First Cobalt (FCC.V) has been quite active lately, and the company has now announced it has signed an LOI to form a strategic alliance in the Democratic Republic of Congo (‘DRC’). First Cobalt will pay C$600,000 in cash and issue 4.53 million shares, with an additional payment of US$1.58M due to the property owners which will allow First Cobalt to acquire an initial 70% stake in all seven properties which are the subject of the agreement. The owners of the remaining 30% will not be required to fund their pro rata part of the exploration programs and are essentially carried until a feasibility study has been publishes.
All seven properties are in close proximity to existing major copper-cobalt systems, and five of the properties form a cluster close to Lubumbashi, the most important city in the region. Whilst a move into the DRC might surprise some investors, it’s a move which makes a lot of sense. If one is really serious about securing a spot in the cobalt supply chain, the DRC remains a major hot spot for cobalt activities in the world. Of course, the geopolitical situation will always result in a higher discount applied on Congolese projects, but companies like Lundin Mining (LUN.TO), Freeport McMoRan (FCX), First Quantum Minerals (FM.TO, FQM.L), Glencore (GLEN.L) and Ivanhoe Mines (IVN.TO) show it’s definitely possible to work in the country.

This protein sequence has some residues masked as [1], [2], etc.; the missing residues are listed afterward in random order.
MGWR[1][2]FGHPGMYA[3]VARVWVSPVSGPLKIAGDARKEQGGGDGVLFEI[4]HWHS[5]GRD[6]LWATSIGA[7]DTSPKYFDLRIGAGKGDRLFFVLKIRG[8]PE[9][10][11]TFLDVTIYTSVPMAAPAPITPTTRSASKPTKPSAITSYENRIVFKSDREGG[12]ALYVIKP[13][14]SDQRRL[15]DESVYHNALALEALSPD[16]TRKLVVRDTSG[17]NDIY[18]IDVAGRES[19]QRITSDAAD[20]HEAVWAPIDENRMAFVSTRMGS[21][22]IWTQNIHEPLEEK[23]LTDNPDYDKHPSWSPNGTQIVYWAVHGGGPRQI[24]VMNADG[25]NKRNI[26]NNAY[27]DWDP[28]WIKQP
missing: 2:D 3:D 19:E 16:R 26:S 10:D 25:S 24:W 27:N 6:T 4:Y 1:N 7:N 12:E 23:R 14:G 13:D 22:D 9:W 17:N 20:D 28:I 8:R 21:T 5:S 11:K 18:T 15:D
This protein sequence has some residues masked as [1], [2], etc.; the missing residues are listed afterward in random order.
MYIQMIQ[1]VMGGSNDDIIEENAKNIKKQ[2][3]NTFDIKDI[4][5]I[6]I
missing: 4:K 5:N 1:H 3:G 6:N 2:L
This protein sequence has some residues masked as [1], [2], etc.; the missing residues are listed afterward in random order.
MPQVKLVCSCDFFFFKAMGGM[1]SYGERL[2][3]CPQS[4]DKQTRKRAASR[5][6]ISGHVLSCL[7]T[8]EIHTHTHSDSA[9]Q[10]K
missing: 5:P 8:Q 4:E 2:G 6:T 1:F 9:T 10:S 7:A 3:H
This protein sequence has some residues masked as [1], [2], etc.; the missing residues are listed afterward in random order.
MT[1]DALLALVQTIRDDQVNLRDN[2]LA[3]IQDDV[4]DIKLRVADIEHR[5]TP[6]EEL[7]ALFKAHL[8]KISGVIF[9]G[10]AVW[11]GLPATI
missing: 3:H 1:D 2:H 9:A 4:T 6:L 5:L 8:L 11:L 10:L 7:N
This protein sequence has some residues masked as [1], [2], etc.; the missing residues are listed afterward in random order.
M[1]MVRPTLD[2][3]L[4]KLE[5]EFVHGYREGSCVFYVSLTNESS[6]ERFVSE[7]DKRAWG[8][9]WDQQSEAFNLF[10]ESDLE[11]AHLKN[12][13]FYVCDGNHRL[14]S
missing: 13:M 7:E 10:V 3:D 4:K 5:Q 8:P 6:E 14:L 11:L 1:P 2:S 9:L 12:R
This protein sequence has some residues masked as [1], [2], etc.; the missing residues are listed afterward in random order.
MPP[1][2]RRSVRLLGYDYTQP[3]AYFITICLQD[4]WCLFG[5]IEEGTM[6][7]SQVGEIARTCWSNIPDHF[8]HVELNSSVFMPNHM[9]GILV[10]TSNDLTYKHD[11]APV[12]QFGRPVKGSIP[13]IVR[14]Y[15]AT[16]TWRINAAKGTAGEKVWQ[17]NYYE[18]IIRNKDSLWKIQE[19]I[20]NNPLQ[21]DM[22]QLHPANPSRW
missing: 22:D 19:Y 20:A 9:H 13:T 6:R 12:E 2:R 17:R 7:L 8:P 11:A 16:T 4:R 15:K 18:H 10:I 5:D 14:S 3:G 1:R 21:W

It’s obviously also helpful First Cobalt also has non-DRC cobalt projects, and the company has recently announced a C$1M work program on its past-producing Keeley-Frontier cobalt-silver mine in Ontario. This exploration program will consist of 7,000 meters of drilling, of which 70% will be aimed at Keeley-Frontier, with the remaining 2,000 meters earmarked for regional exploration drilling.
This summer exploration program will provide First Cobalt with a lot of meaningful insight as the Keeley-Frontier mine (and district) hasn’t been the subject of any (serious) exploration efforts in the past several decades. And that’s a pity, as the project is absolutely located in the right spot considering the Silver Centre and Cobalt were the epicenter of the total production of 50 million pounds of cobalt and in excess of half a billion ounces of silver from dozens of different mines. Whilst we aren’t expecting the current drill program to confirm the historic grades (0.5% Cobalt and 58 ounces (!) of silver per tonne), it will allow us to get a pretty good idea of what’s in the ground there.
With the acquisition of the DRC projects, First Cobalt is developing its business strategy on two fronts. You can expect a more in-depth review from us shortly.